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Malik Hasan

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BUSINESS
April 4, 1995 | DAVID R. OLMOS and NANCY RIVERA BROOKS, TIMES STAFF WRITERS
Health care executive Malik M. Hasan has prospered by driving hard bargains with doctors and hospital executives. Now he will have to do more of the same as the chairman-designate of the company to be formed through the merger of WellPoint Health Networks and Health Systems International. The success of the proposed $1.8-billion deal, announced Monday, will depend partly on the new company's ability to find an estimated $200 million in cost savings annually.
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NATIONAL
September 1, 2013 | By Molly Hennessy-Fiske
HOUSTON - Before Maj. Nidal Malik Hasan represented himself at his court-martial last month, charged with carrying out the bloody rampage at Ft. Hood, many wondered: What would he say? Victims scheduled to testify spoke of their concern that Hasan would bait them during cross-examination. Legal experts speculated that the Army psychiatrist might pontificate or otherwise disrupt the proceedings at the central Texas Army base. But in the end, the American-born Muslim - who shouted " Allahu akbar ," Arabic for "God is great," before opening fire - said and did very little in the courtroom.
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BUSINESS
August 8, 1998 | DAVID R. OLMOS, TIMES STAFF WRITER
Dr. Malik M. Hasan, an HMO chieftain who infuriated the state's physicians with his cost-cutting demands and became a symbol of greed to industry critics, stepped down Friday as chief executive of Foundation Health Systems. Foundation, one of the nation's largest managed-care companies, said Hasan had decided to retire and that he would be replaced by Jay M. Gellert, an investment banker and close associate of Hasan's.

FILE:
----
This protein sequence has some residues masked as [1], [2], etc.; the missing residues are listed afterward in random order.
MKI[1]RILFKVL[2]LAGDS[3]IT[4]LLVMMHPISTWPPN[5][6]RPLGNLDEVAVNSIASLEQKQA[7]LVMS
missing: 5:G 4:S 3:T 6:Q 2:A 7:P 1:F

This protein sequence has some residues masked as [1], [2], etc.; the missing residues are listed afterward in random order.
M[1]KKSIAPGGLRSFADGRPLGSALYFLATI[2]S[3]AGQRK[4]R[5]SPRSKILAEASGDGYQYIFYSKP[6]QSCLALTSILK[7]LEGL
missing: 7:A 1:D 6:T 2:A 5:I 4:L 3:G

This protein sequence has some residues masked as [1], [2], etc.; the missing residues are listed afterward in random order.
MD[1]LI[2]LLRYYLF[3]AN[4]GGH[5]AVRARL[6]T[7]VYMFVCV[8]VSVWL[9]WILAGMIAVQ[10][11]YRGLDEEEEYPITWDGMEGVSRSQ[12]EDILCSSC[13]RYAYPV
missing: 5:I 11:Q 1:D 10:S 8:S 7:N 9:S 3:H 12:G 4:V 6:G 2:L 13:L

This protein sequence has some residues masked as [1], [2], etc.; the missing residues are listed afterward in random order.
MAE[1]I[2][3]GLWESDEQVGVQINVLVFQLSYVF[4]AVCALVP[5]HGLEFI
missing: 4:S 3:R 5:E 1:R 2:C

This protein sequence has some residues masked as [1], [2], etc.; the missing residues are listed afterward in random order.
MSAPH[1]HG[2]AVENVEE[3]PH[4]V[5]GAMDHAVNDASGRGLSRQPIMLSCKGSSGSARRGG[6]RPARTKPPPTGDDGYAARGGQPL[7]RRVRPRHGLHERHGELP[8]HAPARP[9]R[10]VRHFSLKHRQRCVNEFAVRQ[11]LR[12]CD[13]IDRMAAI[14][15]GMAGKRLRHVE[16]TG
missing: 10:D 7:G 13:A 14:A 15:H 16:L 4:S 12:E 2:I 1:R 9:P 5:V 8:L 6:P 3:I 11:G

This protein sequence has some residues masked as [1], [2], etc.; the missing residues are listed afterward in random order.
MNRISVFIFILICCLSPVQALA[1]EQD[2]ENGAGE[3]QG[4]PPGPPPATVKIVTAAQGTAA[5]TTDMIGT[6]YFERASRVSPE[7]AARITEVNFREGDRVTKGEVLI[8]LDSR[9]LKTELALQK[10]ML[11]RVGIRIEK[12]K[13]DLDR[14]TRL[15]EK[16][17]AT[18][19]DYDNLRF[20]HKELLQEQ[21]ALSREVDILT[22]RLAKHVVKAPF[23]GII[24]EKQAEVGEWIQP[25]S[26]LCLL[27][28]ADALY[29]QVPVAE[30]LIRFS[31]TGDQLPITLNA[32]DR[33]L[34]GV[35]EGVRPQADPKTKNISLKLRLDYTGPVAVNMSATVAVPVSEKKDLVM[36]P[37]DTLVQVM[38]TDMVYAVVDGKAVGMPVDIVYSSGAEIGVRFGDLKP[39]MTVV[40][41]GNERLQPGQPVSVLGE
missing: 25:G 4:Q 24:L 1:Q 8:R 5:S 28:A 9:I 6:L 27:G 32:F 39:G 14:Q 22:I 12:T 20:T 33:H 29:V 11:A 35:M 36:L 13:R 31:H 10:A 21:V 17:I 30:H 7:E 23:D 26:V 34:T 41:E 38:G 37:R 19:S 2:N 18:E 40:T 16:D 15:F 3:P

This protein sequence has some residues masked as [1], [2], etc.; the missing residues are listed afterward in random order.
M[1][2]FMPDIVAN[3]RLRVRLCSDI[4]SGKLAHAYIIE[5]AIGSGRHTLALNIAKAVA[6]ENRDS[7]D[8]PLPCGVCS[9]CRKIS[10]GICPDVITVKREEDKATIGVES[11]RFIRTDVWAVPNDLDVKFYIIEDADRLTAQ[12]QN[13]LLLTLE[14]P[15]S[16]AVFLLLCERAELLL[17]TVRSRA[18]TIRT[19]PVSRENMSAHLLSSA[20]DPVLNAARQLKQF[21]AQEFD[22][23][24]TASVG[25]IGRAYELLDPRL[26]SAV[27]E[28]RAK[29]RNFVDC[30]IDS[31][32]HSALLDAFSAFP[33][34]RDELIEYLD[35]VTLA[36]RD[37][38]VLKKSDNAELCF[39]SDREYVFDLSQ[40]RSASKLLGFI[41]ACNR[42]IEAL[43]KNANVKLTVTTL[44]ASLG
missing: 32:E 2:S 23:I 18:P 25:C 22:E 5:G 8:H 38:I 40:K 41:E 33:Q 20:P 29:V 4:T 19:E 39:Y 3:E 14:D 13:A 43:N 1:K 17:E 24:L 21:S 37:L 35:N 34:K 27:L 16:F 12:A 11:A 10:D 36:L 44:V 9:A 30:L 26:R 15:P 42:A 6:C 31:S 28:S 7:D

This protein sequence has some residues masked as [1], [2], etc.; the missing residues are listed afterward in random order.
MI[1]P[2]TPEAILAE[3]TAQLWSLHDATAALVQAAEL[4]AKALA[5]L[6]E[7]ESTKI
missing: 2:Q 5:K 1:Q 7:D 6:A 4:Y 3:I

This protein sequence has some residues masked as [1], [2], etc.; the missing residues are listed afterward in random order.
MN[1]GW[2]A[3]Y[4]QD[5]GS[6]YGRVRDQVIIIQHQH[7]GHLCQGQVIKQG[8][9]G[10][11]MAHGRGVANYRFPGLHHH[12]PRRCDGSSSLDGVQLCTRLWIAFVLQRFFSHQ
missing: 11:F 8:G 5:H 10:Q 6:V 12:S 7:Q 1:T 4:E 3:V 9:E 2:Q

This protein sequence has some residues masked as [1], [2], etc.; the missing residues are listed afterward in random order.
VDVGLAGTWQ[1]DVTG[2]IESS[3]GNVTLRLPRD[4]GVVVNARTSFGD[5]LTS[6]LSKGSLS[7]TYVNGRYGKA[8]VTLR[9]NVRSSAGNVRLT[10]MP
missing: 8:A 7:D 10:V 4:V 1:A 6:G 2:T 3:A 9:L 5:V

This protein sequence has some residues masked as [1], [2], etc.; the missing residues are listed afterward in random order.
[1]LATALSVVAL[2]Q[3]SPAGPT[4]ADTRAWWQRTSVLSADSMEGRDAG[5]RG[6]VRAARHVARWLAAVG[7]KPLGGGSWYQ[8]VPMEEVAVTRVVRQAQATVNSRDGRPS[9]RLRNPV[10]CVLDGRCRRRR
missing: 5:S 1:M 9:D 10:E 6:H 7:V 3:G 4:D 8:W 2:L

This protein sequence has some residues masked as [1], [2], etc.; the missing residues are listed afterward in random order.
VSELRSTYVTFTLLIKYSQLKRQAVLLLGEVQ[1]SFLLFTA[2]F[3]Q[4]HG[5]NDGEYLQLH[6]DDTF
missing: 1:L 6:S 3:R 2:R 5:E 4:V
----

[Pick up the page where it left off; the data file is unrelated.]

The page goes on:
NATIONAL
August 28, 2013 | By Molly Hennessy-Fiske
FT. HOOD, Texas - A military jury handed down a rare death sentence Wednesday to Maj. Nidal Malik Hasan, convicted of murder last week for the mass shooting at this central Texas Army post that killed 13 people and wounded more than 30 others. The jury president, the highest-ranking colonel on the panel, announced the sentence in the afternoon as more than half a dozen victims' relatives looked on from the gallery. Hasan, who refused to shave his beard for religious reasons, stared at the colonel as she explained that for the multiple murders, he should be forced to forfeit all pay, dismissed from the military and "put to death.
NATIONAL
August 23, 2013 | By Molly Hennessy-Fiske
FT. HOOD, Texas - A military jury enters its second day of deliberations Friday in the murder case of Army Maj. Nidal Malik Hasan, charged in connection with a mass shooting here four years ago that killed 13 people and wounded dozens more. Hasan, 42, faces 13 charges of premeditated murder and 32 charges of attempted premeditated murder. If convicted, he could face the death penalty. The Army psychiatrist, who represented himself at trial, admitted to the shooting in his opening statement and did little to challenge prosecutors.
NATIONAL
August 28, 2013 | By Molly Hennessy-Fiske
FT. HOOD, Texas -- A military jury has sentenced Maj. Nidal Malik Hasan to death in connection with the mass shooting at this central Texas Army post four years ago that killed 13 and wounded more than 30. Hasan, 42, an Army psychiatrist, was convicted last week of 13 counts of premeditated murder and lesser charges in connection with the attack on Nov. 5, 2009. On Wednesday, the same jury of 13 officers, all Hasan's rank or higher, deliberated about two hours before sentencing him to die. The jury president, a colonel and the highest-ranking juror, announced the sentence.